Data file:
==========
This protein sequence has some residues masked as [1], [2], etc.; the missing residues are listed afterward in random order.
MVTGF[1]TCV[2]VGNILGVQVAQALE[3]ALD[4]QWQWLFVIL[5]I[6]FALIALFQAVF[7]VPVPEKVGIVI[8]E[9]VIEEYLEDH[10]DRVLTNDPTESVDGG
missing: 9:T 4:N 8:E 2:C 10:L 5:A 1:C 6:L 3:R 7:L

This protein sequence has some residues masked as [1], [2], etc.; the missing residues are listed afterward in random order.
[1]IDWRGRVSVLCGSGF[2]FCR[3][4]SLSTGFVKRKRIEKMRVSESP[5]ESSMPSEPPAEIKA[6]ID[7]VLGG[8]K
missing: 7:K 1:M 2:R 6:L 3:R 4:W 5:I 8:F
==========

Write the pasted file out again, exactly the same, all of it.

This protein sequence has some residues masked as [1], [2], etc.; the missing residues are listed afterward in random order.
MVTGF[1]TCV[2]VGNILGVQVAQALE[3]ALD[4]QWQWLFVIL[5]I[6]FALIALFQAVF[7]VPVPEKVGIVI[8]E[9]VIEEYLEDH[10]DRVLTNDPTESVDGG
missing: 9:T 4:N 8:E 2:C 10:L 5:A 1:C 6:L 3:R 7:L

This protein sequence has some residues masked as [1], [2], etc.; the missing residues are listed afterward in random order.
[1]IDWRGRVSVLCGSGF[2]FCR[3][4]SLSTGFVKRKRIEKMRVSESP[5]ESSMPSEPPAEIKA[6]ID[7]VLGG[8]K
missing: 7:K 1:M 2:R 6:L 3:R 4:W 5:I 8:F